For many years now, the Republican and Democrat parties have enacted and enforced an array of rules and restrictions on the ability of third-party candidates to run for public office. The nature of the restrictions varies from state to state, but the most notable of them involves petitioning requirements. Third-party candidates are required to secure the signatures of a minimum number of registered voters on petitions as a condition for running for office. Most of the time, the people signing the petition are not even acquainted with the person who wishes to run for office. They just sign because they think, rightly, that anyone should be free to run for public office.
In some states, the signature requirement is somewhat easy to manage. In other states, however, it is virtually impossible to achieve owing to the large number of signatures needed to get onto the ballot. That’s when the third-party candidate must turn to professional signature-gatherers, but they usually charge an arm and a leg to secure the signatures. In fact, by the time third-party candidates pay the professional petition-gatherers, their campaign funds are oftentimes depleted, thereby hampering their ability to compete against the candidates of the two major parties.
As someone who has gathered signatures in the past, I can attest to the arduousness of this task. For one thing, it’s difficult to find locations where one can encounter large numbers of registered voters. Most private businesses do not want their customers being accosted by signature-gatherers and thus will not grant permission to gather signatures in front of their establishments. And then there is the demeaning task of asking people to sign a petition to support a candidate they have never heard of, a job that has obviously been made more difficult with Covid.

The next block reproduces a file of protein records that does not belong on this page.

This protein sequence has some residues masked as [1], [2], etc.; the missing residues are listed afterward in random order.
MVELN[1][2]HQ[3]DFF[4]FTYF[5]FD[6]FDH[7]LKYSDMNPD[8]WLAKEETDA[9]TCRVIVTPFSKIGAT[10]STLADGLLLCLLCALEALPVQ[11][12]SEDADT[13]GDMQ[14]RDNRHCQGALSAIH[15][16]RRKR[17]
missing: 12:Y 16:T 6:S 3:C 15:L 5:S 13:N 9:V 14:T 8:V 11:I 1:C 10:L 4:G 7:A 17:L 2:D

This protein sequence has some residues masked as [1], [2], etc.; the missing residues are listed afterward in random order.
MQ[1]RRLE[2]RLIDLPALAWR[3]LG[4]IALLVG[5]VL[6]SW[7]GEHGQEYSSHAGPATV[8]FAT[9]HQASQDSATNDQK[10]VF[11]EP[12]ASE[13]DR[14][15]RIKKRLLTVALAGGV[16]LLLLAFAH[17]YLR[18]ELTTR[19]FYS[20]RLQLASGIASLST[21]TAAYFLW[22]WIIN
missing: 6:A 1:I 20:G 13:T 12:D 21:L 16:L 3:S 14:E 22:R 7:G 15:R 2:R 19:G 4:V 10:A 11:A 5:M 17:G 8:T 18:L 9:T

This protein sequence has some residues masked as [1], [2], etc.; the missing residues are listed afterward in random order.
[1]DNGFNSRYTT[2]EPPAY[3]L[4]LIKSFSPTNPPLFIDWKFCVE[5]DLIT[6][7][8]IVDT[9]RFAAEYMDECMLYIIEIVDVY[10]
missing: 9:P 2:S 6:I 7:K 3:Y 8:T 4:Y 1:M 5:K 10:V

What’s the rationale for this tremendous electoral hurtle? Republicans and Democrats say that voters will get confused if there are too many candidates on the ballot. That, of course, doesn’t say much for the state’s educational system.
But is it true?
Let’s look at the gubernatorial recall election in California. There are 46 candidates on the ballot seeking to replace California Governor Gavin Newsom.
Yes, you read that right. 46!
And Republicans and Democrats feel that voters need to be protected from confusion by inhibiting the ability of a few third-party candidates from appearing being on the ballot?
With all due respect, that’s ridiculous. If people can handle 46 candidates, then what’s the problem with letting anyone run for public office, without any signature restrictions whatsoever?
In fact, we can go back into California recall election history to come up with an even better example. In 2003, there was another recall election involving the state’s governor, Gray Davis. Take a wild guess at how many candidates were on the ballot in that election. 135! That’s right—135 candidates to choose from. That was the election in which Arnold Schwarzenegger was elected governor.
If people can handle 135 people on the ballot, then why can’t they handle a few third-party candidates on the ballot?
Those two California recall elections show the utter fraud of ballot-access barriers. Such barriers have nothing to do with protecting voters from confusion, as Republicans and Democrats maintain. Instead, they have everything to do with protecting Democrat and Republican candidates from competition. The ballot-barrier requirements are nothing more than an anti-democratic protection racket designed to keep Democrats and Republicans in power.
Now that the much-vaunted Republican-Democrat campaign to establish democracy in Afghanistan has turned into a gigantic debacle, wouldn’t this would be a good time to establish genuine democratic elections here at home? Abolishing signature requirements and other ballot-barrier restrictions would bring competition and excitement to America’s electoral system, especially through the introduction of new ideas. Political competition would help to bring an end to the Republican-Democrat monopolistic hold on political power and would help move our nation in a different, better direction. Which is precisely why both Republicans and Democrats will continue to oppose the idea.